Rituximab (Rituxan), a chimeric human-mouse anti-CD20 antibody, and alemtuzumab (Campath), a humanized rat anti-CD52 antibody, have each shown activity in chronic lymphocytic leukemia (CLL).
Rituximab (Rituxan), a chimeric human-mouse anti-CD20 antibody, andalemtuzumab (Campath), a humanized rat anti-CD52 antibody, have each shown activity in chronic lymphocyticleukemia (CLL). To test the efficacy and safety of combining both antibodies (upto their approved doses) in relapsed and/or refractory CLL, nine patients (eightmales, one female) were treated with rituximab at 375 mg/m²/wk for four doses(weeks 1, 3, 4, and 5), and alemtuzumab weeks 2 through 5. The first cohortreceived alemtuzumab at 3 mg three times per week. The second and third cohortsreceived alemtuzumab at 10 mg and 30 mg, respectively, in a similar fashion. Allhigher-dose cohort patients were treated initially with 3 mg of alemtuzumab andthen escalated to the targeted dose.
All patients received premedication with acetaminophen, antihistamines, andprophylactic antibiotics including fluconazole (Diflucan), acyclovir orvalacyclovir (Valtrex), and trimethoprim and sulfamethoxazole. Ciprofloxacin(Cipro) was given when absolute neutrophil count (ANC) was below 500/µL. Medianage was 66 years (range: 52-73 years). Median white blood cell count was63,900/µL (range: 1,500-237,600/µL). Median hemoglobin was 9.8 g/dL (range:7.0-14.1 g/dL). Median platelet count was 67,000/µL (range: 14,000-429,000/µL).
All patients were previously treated with alkylating agents (seven withchlorambucil [Leukeran] with or without prednisone, and two withcyclophosphamide [Cytoxan, Neosar], vincristine, and prednisone), and had alsoprogressed despite purine analog-based therapy (one cladribine [Leustatin] andeight fludarabine [Fludara]). Seven patients had evidence of splenomegaly. Allpatients completed therapy. One patient failed to comply with the follow-upschedule. Treatment was delayed in two patients because of transient centralline-related gram-positive bacteremia.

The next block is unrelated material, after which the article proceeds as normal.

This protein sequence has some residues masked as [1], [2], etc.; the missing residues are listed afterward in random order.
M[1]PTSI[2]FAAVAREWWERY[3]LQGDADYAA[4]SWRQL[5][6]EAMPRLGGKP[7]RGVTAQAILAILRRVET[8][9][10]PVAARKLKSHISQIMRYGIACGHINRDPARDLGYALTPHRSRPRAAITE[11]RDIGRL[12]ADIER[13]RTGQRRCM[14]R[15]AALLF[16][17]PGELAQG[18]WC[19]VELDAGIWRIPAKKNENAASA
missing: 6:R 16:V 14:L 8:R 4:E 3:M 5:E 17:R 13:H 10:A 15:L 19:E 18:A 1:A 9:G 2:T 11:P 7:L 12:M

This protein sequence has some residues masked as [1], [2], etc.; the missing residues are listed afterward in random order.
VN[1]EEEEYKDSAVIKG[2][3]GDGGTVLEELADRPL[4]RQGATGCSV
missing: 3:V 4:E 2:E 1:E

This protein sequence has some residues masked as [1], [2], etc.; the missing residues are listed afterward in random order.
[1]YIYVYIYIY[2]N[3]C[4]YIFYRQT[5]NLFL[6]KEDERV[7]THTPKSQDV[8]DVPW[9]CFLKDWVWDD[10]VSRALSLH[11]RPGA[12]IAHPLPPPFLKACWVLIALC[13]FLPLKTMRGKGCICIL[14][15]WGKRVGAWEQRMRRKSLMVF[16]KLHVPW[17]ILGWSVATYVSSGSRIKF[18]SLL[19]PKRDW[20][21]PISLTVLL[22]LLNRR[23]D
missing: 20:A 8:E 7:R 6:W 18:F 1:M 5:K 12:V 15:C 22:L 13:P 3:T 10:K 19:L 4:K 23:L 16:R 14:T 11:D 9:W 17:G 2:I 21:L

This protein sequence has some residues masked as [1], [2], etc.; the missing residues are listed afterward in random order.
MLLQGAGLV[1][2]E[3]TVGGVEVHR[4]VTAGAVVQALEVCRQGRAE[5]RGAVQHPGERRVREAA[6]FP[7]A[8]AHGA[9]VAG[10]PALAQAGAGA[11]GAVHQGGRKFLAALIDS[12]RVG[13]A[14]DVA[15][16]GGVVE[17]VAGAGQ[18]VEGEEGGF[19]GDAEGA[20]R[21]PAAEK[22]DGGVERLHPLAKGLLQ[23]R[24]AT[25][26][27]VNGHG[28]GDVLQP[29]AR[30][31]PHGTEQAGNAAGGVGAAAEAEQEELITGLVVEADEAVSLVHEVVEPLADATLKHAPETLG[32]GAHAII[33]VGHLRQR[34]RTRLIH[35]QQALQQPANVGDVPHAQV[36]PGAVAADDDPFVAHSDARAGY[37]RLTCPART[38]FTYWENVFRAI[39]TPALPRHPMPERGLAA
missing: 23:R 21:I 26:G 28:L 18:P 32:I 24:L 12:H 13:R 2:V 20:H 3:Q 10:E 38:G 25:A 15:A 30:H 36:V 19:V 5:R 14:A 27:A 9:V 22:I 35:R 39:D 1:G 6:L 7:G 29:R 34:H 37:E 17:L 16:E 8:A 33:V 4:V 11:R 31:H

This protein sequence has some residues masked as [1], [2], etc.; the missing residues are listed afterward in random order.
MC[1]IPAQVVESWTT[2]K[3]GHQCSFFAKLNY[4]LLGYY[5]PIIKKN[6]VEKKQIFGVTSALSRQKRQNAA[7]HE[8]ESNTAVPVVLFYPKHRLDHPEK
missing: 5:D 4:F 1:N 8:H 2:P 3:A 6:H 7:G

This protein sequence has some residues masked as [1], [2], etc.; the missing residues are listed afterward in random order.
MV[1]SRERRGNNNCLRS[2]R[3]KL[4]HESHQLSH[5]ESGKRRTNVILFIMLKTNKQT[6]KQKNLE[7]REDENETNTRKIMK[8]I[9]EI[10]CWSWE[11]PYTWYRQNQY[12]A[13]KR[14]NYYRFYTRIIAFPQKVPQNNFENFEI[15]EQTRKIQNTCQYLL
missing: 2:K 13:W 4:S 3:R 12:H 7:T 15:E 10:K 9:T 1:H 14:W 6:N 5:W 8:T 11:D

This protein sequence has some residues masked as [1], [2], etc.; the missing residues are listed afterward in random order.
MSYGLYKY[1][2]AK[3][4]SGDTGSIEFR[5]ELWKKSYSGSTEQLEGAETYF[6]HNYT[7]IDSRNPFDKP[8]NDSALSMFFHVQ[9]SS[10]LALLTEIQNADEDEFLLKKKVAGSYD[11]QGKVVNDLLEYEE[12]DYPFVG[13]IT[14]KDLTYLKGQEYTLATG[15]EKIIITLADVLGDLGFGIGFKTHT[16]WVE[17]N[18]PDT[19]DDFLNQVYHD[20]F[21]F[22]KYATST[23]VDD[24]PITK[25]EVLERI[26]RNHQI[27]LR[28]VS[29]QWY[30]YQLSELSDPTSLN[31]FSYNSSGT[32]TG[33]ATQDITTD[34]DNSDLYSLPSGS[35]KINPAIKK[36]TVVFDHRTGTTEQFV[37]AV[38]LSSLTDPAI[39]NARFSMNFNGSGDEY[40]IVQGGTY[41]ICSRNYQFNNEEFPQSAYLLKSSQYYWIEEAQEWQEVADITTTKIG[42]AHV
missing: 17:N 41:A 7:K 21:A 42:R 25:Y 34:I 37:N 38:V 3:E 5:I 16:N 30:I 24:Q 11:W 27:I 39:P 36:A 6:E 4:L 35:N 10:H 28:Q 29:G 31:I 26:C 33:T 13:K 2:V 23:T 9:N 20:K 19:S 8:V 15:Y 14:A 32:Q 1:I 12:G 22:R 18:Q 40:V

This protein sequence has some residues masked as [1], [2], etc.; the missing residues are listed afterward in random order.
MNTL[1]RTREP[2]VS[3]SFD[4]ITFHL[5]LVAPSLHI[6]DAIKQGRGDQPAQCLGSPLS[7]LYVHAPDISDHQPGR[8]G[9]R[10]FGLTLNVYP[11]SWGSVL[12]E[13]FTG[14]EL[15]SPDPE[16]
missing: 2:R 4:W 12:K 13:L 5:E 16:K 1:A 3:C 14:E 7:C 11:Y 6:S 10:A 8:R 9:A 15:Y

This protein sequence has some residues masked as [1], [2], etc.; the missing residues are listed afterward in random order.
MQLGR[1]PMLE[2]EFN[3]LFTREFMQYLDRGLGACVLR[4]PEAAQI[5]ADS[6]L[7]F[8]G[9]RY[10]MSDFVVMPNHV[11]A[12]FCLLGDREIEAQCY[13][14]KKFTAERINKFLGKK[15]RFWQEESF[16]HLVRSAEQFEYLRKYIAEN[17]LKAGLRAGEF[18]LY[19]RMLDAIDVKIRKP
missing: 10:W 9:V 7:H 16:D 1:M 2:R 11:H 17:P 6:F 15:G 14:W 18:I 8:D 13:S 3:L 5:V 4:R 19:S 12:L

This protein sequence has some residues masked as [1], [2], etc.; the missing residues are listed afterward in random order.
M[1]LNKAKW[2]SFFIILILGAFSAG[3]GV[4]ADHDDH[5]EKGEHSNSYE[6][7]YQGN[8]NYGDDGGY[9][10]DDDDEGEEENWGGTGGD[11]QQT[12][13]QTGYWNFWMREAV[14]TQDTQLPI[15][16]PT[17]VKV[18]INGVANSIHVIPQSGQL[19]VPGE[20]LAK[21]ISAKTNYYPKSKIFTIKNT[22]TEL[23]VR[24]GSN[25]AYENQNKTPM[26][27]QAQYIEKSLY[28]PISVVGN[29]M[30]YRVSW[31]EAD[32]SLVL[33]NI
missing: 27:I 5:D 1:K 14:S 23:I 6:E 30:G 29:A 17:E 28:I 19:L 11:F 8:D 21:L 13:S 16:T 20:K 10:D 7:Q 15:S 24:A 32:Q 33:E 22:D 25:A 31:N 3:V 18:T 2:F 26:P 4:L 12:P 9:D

Grade 2 hypotension developed in three of nine patients after rituximabinfusion and in one patient after alemtuzumab with correction after IV fluidadministration. Grade 3/4 fevers occurred in one and four patients afterrituximab and alemtuzumab infusions, respectively. Grade 2 rigors occurred atthe same frequency after rituximab and alemtuzumab (two patients each). Only onepatient developed dyspnea after the initial infusion of rituximab and resolvedspontaneously. Eight patients had a transient decline in the CD4 count, but noopportunistic infections were observed.
Eight patients (88%) had a hematologic response in the peripheral blood,since they had significant reduction in their absolute lymphocyte count (mediandecrease of 95% at the point of maximum response). Six of nine patients hadstable adenopathy. Using the criteria recommended by the National CancerInstitute-sponsored working group on CLL, one patient obtained a partialremission that lasted 4 months. All other patients eventually progressed, buttwo patients did not require therapy until 12 months after completing theprotocol. There was no treatment-related mortality.
CONCLUSION: We conclude that the combination of rituximab and alemtuzumab isfeasible and safe in relapsed and/or refractory CLL patients. Hematologicresponses have been observed in the majority of patients. Currently, we areexploring the same combination but with increased duration of alemtuzumabtherapy. Patients will be treated with rituximab for 4 weeks, and withalemtuzumab for 4 to 12 weeks depending on their initial response. If thisapproach proves to be feasible, incorporating higher doses of rituximab intothis combination could be attempted. Once the feasibility is validated, a phaseII trial will be initiated to better explore efficacy.